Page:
Fall ’22–ENGL 532: American Poetry after 1900

ENGL 532: American Poetry after 1900
Professor: Dr. Anton Vander Zee
Location: CofC
Time: Wednesday 5:30 – 8:15

The power of what the poet Robert Creeley would call a “company”–a group of fellow travelers in art and life who share certain core ideas about what poetry might accomplish–has long sustained American poets. At times, these groups take on the language of coalitions and movements, whether avant-garde or rear-guard. At other times they suggest an artistic flowering, using the language of poetic renaissance. And at times, they take on the institutional language of a “school.” Whether we are talking about the Objectivists or the San Francisco Renaissances, the Black Arts or the Black Mountain movements, the New Formalists or the L=A=N=G=U=A=G=E poets, the New York School or the Darkroom Collective, the Confessionals or the Beats, the coalitions of CantoMundo or Cave Canem, such assemblages can help poets make sense of themselves, and they help critics organize—both aesthetically and ideologically, in the moment or in retrospect—the explosive growth of American poetry since the mid-twentieth century.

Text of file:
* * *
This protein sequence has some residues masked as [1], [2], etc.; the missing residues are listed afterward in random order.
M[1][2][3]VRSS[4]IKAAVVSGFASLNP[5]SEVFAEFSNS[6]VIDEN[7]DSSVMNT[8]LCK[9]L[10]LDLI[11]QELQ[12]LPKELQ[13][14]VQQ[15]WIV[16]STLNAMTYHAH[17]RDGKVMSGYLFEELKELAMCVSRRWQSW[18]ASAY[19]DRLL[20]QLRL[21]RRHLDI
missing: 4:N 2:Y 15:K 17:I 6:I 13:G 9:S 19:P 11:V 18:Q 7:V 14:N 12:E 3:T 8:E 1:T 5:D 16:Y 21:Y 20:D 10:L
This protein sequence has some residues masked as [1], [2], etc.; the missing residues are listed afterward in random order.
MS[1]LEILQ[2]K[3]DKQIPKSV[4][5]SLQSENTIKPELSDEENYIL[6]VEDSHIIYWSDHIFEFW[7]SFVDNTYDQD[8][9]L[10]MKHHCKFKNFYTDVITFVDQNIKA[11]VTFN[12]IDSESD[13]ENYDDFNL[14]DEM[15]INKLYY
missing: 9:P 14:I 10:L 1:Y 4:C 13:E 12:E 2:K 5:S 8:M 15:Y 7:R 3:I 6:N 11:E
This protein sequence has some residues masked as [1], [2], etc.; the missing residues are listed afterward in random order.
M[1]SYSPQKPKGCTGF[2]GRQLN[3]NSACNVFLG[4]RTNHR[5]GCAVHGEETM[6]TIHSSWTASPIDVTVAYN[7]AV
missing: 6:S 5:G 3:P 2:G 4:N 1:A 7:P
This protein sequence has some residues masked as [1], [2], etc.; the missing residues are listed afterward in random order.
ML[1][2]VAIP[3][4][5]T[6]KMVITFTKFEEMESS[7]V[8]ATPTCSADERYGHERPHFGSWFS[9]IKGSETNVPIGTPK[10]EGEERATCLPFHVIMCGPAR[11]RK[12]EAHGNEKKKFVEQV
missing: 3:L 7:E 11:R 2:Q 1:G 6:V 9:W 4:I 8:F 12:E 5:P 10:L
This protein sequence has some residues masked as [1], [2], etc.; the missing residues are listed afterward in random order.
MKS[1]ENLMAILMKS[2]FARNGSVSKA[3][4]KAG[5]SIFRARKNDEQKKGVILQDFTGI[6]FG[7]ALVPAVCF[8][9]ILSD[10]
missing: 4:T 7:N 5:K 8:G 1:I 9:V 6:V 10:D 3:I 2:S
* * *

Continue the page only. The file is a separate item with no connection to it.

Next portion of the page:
In this class, we will take this broader tendency to “school” our diverse American poetries as a point of departure: How did such schools come to be? What do these schools clarify? What do they obscure? Who gets included? And who remains on the outside? In addition to a diverse range of poems from across the twentieth century, readings will include primary sources such as manifestos, poetics essays and glimpses into historically important anthologies. Our goal will be to become familiar with the most important movements and poets in American poetry after World War II through reading, writing, discussion, creative engagement, and research.

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